House bill would help cleanup blighted buildings in Lucas County

Kelly J. Kaczala

        Toledo Mayor Wade Kapszukiewicz, vice chairman of the Lucas County Land Bank, testified on Wednesday before the House Economic and Workforce Development Committee in support of House Bill 252, which would create a $50 million fund in Ohio to help land banks cleanup blighted buildings, including old industrial and commercial properties.
        “This legislation will create jobs and strengthen neighborhoods throughout Ohio, including in Toledo,” Kapszukiewicz said. “In 2010, the Lucas County Land Bank was the second county land bank to form in Ohio. Times were much bleaker then. The Great Recession and the foreclosure crisis had hit Ohio hard and Toledo and Lucas County were not spared. Thousands and thousands of abandoned properties riddled our neighborhoods. Not just abandoned houses, but abandoned industrial hulks and commercial buildings, too.”
        He noted that Gov. Mike DeWine, when he was attorney general, directed settlement dollars toward residential demolition in 2012. And federal Hardest Hit Funds were also spent on blight elimination since 2014.
        But, he added, it “simply isn’t enough.”
        The bill would create the Land Reutilization Demolition Program to fund the demolition of structures on blighted property. In the bill, blighted property is defined as property that: poses a direct threat to public health or safety or has been designated as unfit for human habitation or use; has a tax delinquency for more than the property is worth, or has several statutorily specified conditions that collectively adversely affect surrounding property values or limit land use in the area.
Razed properties
        Kapszukiewicz, the land bank’s incorporator and founding board member, said he’s seen what a tremendous difference it has made in the last nine years.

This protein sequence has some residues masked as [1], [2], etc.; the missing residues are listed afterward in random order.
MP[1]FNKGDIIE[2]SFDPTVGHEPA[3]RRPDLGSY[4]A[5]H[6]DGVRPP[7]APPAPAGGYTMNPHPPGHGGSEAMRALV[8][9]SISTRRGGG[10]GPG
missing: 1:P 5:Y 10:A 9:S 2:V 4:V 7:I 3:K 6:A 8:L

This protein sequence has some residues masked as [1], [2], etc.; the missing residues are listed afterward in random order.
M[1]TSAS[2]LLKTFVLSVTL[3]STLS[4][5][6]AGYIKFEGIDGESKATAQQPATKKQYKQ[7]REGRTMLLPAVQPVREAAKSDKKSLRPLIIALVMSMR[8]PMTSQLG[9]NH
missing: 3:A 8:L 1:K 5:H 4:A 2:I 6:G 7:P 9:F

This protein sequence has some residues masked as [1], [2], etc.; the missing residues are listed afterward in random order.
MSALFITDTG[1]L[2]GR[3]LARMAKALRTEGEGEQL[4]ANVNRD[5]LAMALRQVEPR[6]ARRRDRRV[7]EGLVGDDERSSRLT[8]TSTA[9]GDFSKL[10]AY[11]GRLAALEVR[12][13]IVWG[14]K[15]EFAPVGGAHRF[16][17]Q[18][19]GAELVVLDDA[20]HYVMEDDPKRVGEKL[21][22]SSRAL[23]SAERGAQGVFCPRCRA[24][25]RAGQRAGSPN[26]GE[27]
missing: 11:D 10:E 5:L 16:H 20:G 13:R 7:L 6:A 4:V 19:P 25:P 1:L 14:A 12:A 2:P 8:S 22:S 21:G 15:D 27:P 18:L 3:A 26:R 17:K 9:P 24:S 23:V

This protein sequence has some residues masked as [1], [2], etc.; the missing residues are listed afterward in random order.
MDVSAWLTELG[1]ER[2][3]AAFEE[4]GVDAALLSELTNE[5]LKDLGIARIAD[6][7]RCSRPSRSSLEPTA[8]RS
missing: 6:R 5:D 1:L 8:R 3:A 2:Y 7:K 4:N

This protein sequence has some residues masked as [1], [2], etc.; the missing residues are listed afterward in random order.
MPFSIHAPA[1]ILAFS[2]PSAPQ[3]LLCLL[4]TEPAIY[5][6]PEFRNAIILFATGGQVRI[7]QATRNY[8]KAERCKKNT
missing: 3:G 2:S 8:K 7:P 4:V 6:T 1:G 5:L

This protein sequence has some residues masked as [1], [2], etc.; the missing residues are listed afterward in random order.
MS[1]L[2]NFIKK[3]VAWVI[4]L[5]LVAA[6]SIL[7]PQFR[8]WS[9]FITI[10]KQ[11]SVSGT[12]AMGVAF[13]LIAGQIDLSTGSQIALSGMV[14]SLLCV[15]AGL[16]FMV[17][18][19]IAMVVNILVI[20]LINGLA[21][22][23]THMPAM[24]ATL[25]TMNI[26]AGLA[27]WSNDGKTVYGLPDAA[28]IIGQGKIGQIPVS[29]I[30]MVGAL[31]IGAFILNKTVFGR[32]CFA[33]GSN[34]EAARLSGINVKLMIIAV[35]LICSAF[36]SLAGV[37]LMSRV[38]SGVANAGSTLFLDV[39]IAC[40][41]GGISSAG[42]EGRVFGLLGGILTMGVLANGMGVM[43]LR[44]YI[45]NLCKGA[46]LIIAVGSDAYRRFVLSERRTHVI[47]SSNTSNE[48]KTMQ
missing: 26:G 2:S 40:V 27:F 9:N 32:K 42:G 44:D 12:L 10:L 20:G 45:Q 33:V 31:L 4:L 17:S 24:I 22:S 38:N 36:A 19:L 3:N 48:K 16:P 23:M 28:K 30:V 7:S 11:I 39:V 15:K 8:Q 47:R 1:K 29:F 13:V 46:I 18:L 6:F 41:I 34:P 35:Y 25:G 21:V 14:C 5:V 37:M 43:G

The Lucas County Land Bank has helped take control of more than 6,000 abandoned properties. Of those, 3,600 of the worst were razed, 700 were redeveloped, and 1,500 side lots were transferred to neighbors.
        “We’ve done this by leveraging more than $50 million of private and public investment,” the mayor said. “In almost every neighborhood in Toledo, and every community in Lucas County, the Land Bank has made a lasting impact. House Bill 252 will create jobs by demolishing sites that will never be redeveloped while the dirty, empty, and obsolete buildings of the past remain. We estimate that there are at least 300 of these abandoned commercial buildings in just Toledo alone.”
        Abandoned buildings can also lead to tragedy, he said.
        A few years ago, a teenager died after entering a 100-year-old seven story apartment building that has been abandoned for at least a decade.
        “All of its windows are broken and all of its entrances are boarded,” he said. Yet the teen still got in and fell to his death in an open elevator shaft while playing with friends in the building.
        “It is a tragedy that could have been avoided. If communities have the resources to remove these dangerous buildings once and for all, `kids being kids’ will not lead to such awful ends.”
        While razing such buildings to avoid tragedy is critical, he said their demolition to position them for investment is also key.
        “This same apartment building is on a site less than a mile from I-75. No one wants to rent an apartment there anymore, but many might want that site for logistics, light industrial or other modern business needs. What we know from the private sector, however, is that sites that aren’t `shovel ready’ are simply not attractive or cost-effective. It is up to us, the public, to make that investment first.”
        Kapszukiewicz said House Bill 252 is a cost-effective solution.
        “It’s not a free ride for places like Toledo,” he said. “We have to put up real money to match your dollars and I am confident that we will if you help us by taking the first step and passing this bill.”
        County land banks, now numbering 54 in Ohio, are uniquely positioned to take advantage of the funds to make a lasting difference, he said.
        “I know that our land bank will create jobs and strengthen neighborhoods if House Bill 252 is passed.”
        The bill would appropriate $50 million for 2020 and 2021 to fund the program, which will be administered by the Director of Development Services. Under the bill, the director would be authorized to award grants to county land banks if the land bank that receives the grant commits additional funds in an amount equal or greater than the amount of the grant. The director can also set other conditions fur use of the funds. However, the director is prohibited, during any fiscal year, from awarding a land bank more than 20 percent of the funds appropriated to the program by the General Assembly in that fiscal year.


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